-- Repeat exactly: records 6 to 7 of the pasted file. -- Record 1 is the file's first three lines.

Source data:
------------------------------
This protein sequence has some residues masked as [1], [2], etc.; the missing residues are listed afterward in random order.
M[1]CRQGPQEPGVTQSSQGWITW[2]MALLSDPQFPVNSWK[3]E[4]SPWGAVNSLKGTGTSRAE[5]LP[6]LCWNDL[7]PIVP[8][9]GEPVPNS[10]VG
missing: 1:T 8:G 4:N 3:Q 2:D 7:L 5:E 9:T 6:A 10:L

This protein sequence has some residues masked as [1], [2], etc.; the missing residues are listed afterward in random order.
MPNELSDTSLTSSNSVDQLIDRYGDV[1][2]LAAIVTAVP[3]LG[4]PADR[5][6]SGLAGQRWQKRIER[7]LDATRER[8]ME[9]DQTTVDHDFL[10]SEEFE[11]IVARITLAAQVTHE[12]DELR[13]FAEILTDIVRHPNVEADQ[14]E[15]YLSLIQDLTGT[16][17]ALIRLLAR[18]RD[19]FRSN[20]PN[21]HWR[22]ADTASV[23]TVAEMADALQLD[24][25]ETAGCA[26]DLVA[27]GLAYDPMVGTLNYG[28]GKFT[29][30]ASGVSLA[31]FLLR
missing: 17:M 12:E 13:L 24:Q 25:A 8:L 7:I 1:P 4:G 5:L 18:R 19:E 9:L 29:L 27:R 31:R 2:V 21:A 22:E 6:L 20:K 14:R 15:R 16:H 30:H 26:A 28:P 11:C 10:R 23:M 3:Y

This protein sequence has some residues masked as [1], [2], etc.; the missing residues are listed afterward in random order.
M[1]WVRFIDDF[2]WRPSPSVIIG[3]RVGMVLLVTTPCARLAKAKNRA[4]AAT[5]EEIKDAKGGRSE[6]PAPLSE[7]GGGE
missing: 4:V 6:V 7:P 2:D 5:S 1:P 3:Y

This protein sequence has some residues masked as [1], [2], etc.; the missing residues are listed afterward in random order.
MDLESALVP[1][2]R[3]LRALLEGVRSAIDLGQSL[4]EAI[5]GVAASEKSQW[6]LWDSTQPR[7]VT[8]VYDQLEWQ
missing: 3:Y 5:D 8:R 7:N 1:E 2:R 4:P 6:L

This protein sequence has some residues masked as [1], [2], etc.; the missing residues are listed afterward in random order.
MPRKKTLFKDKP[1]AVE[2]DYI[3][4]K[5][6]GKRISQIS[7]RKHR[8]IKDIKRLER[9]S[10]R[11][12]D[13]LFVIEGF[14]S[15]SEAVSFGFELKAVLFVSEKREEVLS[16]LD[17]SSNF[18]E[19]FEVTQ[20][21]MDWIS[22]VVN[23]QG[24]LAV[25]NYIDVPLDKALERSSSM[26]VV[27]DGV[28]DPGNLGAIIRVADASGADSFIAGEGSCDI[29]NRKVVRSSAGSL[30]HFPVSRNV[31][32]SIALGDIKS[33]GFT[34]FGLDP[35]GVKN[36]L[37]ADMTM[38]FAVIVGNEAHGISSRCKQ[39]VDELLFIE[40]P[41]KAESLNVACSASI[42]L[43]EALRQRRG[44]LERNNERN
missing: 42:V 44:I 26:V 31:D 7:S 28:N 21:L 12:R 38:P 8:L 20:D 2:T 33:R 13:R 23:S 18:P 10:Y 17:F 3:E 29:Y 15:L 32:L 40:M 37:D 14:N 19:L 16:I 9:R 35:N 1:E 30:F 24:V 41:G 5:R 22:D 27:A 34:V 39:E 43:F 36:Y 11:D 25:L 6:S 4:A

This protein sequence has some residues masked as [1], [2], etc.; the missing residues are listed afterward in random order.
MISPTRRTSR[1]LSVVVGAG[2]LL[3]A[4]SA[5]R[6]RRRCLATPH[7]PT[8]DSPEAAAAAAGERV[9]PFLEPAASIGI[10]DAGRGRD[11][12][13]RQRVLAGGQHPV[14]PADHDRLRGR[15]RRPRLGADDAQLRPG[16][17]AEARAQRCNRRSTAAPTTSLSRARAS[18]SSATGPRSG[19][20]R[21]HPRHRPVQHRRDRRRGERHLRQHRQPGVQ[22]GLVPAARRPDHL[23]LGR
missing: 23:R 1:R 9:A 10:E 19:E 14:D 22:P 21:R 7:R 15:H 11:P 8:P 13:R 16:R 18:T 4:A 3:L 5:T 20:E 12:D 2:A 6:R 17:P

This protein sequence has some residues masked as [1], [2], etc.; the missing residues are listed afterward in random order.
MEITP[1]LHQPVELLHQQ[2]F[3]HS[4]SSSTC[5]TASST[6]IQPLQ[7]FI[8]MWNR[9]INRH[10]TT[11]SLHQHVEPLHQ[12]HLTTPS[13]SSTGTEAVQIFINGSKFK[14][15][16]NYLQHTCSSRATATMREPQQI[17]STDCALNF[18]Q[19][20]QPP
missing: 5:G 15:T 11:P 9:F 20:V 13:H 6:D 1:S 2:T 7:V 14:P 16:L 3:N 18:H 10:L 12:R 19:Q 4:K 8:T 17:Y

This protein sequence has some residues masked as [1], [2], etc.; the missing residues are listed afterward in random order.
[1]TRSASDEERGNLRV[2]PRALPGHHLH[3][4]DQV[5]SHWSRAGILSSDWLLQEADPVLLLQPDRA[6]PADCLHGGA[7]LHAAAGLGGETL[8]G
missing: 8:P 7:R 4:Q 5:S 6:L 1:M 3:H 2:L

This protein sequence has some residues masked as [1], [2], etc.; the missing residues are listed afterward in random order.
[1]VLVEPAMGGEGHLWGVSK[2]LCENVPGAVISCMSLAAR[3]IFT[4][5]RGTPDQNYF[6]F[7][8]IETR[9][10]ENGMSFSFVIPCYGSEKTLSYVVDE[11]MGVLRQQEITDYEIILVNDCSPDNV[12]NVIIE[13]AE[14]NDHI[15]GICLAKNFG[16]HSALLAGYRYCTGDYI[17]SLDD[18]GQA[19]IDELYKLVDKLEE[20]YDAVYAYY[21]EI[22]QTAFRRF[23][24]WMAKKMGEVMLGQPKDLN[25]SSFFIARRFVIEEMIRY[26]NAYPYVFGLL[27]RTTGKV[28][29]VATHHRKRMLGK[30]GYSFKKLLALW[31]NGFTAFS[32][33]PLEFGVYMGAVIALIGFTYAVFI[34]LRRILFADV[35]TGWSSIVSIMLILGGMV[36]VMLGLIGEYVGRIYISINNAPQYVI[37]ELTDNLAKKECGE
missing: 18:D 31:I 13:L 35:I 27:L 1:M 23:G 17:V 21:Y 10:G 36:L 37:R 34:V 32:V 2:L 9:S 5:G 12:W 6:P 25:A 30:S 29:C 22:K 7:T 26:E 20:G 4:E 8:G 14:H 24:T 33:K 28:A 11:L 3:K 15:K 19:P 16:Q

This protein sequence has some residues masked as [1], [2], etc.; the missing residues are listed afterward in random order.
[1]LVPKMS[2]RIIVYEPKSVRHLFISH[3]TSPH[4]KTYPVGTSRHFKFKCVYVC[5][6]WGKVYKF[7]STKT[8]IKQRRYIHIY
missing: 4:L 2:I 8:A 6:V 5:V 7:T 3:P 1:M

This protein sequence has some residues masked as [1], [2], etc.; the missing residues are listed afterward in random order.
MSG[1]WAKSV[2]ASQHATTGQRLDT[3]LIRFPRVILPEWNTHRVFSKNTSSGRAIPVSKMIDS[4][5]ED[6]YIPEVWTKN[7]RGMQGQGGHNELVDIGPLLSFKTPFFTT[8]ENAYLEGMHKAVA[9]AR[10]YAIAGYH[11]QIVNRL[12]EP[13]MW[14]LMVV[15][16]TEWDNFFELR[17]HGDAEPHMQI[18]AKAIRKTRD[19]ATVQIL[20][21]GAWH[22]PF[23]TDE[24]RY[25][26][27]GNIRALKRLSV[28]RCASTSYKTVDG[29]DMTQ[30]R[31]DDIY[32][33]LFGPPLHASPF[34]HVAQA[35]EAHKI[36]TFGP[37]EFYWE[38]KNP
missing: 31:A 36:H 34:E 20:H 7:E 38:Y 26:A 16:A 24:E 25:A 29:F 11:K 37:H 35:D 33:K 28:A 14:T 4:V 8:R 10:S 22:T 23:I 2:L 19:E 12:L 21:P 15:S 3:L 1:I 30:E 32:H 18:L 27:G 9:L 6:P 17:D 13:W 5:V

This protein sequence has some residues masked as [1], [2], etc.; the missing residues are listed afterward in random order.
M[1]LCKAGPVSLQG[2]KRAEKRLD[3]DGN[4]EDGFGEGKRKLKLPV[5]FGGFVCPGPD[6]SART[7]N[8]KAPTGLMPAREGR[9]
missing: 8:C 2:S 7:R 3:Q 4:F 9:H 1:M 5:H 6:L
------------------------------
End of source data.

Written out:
This protein sequence has some residues masked as [1], [2], etc.; the missing residues are listed afterward in random order.
MISPTRRTSR[1]LSVVVGAG[2]LL[3]A[4]SA[5]R[6]RRRCLATPH[7]PT[8]DSPEAAAAAAGERV[9]PFLEPAASIGI[10]DAGRGRD[11][12][13]RQRVLAGGQHPV[14]PADHDRLRGR[15]RRPRLGADDAQLRPG[16][17]AEARAQRCNRRSTAAPTTSLSRARAS[18]SSATGPRSG[19][20]R[21]HPRHRPVQHRRDRRRGERHLRQHRQPGVQ[22]GLVPAARRPDHL[23]LGR
missing: 23:R 1:R 9:A 10:E 19:E 14:D 22:P 21:R 7:R 15:H 11:P 8:P 13:R 16:R 18:T 4:A 3:L 5:T 20:E 12:D 2:A 6:R 17:P

This protein sequence has some residues masked as [1], [2], etc.; the missing residues are listed afterward in random order.
MEITP[1]LHQPVELLHQQ[2]F[3]HS[4]SSSTC[5]TASST[6]IQPLQ[7]FI[8]MWNR[9]INRH[10]TT[11]SLHQHVEPLHQ[12]HLTTPS[13]SSTGTEAVQIFINGSKFK[14][15][16]NYLQHTCSSRATATMREPQQI[17]STDCALNF[18]Q[19][20]QPP
missing: 5:G 15:T 11:P 9:F 20:V 13:H 6:D 1:S 2:T 7:V 14:P 16:L 3:N 18:H 10:L 12:R 19:Q 4:K 8:T 17:Y